U.N. Body Asked to Act on Jordan’s Discrimination Against Jews

Charging the State of Jordan with the practice of religious bigotry by refusing to permit entry of UNESCO personnel of the Jewish faith, the American Jewish Congress today urged the U.S. National Commission for UNESCO to initiate action against the Middle East kingdom’s “attempt to introduce religious prejudice into the UN agency devoted to its elimination.”

In a memorandum submitted today at the Commission’s meeting in this city, Judge Justine Wise Polier, chairman of the AJC national executive committee, noted that the Commission is the accredited statutory liaison between the American public and the official U.S. delegation which will attend the next General Conference of UNESCO, to be held in November in New Delhi, India.

“The United States delegation to UNESCO has the legal capacity to recommend, and the General Conference the legal capacity to adopt at its next session, a resolution notifying Jordan, as well as any other state that interposes comparable barriers that UNESCO will refuse to assign personnel other than on an entirely non-discriminatory basis; that, in short, UNESCO cannot under any guise or pretext be made to collaborate in efforts to implement racial or religious prejudice, “the American Jewish Congress memorandum stated. “The resolution should authorize the Director-General to make it plain to the State of Jordan that it cannot repudiate so fundamental a purpose of UNESCO and remain within its administrative framework.”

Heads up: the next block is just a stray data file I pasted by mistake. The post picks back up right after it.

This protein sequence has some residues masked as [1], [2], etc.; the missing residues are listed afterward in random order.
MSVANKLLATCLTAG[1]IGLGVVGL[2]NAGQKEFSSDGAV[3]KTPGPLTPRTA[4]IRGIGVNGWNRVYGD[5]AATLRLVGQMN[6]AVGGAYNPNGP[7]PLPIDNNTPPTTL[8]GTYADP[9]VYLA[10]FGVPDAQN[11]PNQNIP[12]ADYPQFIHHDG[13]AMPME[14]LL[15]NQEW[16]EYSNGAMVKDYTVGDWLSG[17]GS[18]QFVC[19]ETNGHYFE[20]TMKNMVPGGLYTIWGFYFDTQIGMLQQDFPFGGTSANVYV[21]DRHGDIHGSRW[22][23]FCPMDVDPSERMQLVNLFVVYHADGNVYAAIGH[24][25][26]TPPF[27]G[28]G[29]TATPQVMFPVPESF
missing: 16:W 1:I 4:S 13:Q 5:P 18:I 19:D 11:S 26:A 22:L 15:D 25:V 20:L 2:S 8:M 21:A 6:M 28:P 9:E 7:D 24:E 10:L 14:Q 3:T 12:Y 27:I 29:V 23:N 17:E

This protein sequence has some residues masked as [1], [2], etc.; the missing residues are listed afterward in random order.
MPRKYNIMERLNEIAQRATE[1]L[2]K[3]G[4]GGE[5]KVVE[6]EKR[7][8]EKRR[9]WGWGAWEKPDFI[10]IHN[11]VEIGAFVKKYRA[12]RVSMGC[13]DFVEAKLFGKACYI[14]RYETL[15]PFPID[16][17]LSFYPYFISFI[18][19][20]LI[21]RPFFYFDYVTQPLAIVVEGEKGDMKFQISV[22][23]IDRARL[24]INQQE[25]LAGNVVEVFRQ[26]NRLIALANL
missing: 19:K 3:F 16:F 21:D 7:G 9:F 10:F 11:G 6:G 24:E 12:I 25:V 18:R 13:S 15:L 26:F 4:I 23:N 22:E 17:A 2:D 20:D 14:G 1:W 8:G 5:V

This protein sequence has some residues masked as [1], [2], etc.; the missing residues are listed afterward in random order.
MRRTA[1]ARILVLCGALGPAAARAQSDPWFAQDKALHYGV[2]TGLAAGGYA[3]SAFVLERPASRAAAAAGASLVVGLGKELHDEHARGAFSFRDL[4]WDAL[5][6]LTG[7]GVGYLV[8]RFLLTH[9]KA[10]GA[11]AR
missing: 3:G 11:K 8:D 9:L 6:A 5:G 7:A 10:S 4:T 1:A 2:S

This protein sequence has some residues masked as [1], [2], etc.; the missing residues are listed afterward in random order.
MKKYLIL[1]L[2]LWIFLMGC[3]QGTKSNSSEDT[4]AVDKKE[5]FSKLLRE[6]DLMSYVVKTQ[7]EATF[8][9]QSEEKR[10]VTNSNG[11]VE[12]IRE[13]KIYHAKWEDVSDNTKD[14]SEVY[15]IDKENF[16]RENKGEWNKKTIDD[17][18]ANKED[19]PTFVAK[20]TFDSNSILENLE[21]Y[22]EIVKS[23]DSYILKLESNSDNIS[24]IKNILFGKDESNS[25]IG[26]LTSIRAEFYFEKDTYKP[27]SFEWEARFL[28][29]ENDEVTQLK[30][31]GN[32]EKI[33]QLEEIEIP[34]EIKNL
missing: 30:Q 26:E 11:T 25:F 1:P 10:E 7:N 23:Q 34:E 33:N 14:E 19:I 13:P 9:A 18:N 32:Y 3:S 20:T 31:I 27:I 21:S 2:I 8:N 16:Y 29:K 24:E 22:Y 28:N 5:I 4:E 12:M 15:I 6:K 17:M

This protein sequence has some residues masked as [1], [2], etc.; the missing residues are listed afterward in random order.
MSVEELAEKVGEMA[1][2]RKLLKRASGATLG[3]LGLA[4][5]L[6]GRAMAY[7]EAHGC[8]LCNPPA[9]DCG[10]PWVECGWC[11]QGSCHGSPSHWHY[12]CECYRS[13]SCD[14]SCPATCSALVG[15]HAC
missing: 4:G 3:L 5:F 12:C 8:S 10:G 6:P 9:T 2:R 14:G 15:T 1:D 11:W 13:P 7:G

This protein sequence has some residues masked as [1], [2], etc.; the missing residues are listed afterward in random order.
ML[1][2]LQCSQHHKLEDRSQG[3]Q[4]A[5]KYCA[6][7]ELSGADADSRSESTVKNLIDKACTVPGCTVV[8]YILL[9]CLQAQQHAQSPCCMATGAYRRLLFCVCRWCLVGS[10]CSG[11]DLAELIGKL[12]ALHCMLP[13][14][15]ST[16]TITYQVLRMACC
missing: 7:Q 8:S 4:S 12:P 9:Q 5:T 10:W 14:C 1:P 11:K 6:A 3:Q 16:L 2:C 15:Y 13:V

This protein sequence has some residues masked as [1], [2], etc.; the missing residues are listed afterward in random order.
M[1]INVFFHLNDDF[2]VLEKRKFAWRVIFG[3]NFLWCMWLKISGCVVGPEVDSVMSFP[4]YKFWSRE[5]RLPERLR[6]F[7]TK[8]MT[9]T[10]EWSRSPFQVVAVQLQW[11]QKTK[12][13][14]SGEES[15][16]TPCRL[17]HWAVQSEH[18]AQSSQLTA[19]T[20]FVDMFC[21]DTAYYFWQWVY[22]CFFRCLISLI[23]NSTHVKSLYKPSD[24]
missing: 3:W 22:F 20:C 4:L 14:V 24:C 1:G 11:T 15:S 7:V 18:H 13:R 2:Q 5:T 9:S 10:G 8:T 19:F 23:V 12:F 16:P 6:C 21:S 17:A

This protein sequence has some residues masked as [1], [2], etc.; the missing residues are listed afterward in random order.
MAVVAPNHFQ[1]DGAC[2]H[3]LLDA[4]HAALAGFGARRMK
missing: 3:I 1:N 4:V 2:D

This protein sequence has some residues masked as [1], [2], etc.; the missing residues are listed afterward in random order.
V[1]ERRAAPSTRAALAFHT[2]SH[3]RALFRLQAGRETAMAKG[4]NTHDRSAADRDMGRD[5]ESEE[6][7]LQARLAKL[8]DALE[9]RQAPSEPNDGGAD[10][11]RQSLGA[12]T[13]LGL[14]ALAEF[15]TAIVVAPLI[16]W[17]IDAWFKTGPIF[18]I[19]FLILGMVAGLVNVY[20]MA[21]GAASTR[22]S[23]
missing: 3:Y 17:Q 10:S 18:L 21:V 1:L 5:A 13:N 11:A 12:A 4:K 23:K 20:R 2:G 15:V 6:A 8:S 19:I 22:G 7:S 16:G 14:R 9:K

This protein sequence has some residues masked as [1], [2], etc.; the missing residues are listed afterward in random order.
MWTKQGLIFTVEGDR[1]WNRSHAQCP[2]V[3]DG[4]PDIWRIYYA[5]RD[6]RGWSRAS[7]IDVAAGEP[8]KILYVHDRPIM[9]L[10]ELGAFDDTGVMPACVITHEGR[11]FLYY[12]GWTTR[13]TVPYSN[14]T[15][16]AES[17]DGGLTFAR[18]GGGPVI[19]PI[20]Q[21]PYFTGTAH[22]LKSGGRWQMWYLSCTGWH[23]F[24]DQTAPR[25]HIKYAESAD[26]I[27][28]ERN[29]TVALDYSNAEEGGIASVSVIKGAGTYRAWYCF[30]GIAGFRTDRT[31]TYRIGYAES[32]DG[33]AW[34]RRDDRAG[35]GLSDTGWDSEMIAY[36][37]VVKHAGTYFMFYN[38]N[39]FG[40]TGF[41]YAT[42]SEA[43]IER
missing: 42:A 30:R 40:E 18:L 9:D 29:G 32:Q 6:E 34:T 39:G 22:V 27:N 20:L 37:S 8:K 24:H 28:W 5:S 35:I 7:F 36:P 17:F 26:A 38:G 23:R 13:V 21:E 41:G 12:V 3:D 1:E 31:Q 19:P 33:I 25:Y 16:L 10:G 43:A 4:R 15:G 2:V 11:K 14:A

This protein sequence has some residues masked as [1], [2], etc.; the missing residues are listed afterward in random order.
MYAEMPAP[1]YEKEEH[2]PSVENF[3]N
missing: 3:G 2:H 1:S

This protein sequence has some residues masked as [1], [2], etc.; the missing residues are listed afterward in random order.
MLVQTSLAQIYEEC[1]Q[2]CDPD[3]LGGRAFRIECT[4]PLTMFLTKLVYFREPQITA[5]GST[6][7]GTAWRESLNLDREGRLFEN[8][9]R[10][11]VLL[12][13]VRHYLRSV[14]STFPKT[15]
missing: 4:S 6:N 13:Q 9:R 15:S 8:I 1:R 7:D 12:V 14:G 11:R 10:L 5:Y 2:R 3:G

The memorandum called the Commission’s attention to the unanimous adoption in the Senate of Resolution 323, which condemned attempts by foreign states to impair the rights of American citizens because of their religious beliefs, and also to the platforms recently adopted by both political parties which contain similar statements.

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